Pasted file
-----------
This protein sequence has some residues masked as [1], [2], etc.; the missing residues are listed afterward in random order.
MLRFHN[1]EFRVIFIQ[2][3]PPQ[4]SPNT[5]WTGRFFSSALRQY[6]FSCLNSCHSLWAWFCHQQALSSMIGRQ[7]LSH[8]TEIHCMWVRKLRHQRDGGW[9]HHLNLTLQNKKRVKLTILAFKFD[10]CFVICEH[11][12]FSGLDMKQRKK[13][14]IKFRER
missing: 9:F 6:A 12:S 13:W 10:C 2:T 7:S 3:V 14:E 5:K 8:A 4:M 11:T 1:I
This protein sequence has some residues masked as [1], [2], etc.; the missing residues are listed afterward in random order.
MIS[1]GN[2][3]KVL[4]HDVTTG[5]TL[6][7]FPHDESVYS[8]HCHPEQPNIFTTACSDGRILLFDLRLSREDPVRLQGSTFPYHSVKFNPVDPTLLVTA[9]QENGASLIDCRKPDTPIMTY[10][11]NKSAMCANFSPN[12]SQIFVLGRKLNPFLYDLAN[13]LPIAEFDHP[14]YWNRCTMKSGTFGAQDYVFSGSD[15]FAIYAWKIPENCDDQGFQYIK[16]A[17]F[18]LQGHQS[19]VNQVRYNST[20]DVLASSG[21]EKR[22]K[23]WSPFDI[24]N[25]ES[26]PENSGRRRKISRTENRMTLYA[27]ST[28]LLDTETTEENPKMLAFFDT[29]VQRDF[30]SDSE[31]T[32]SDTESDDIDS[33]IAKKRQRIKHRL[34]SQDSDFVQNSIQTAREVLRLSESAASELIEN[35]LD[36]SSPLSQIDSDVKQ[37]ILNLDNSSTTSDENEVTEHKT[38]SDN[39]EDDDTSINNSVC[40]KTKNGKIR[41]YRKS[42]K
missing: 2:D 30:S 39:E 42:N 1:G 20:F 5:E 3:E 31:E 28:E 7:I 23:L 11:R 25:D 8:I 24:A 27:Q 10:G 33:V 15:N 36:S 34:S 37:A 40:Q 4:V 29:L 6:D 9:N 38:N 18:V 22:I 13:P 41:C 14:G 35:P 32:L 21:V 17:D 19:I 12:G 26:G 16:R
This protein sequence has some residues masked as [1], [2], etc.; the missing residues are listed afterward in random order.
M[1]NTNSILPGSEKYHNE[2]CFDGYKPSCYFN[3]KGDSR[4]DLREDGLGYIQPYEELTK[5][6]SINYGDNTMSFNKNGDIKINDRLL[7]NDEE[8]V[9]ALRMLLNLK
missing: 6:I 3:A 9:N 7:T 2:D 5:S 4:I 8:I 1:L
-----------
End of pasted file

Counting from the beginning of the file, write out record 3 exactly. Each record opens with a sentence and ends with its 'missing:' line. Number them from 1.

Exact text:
This protein sequence has some residues masked as [1], [2], etc.; the missing residues are listed afterward in random order.
M[1]NTNSILPGSEKYHNE[2]CFDGYKPSCYFN[3]KGDSR[4]DLREDGLGYIQPYEELTK[5][6]SINYGDNTMSFNKNGDIKINDRLL[7]NDEE[8]V[9]ALRMLLNLK
missing: 6:I 3:A 9:N 7:T 2:D 5:S 4:I 8:I 1:L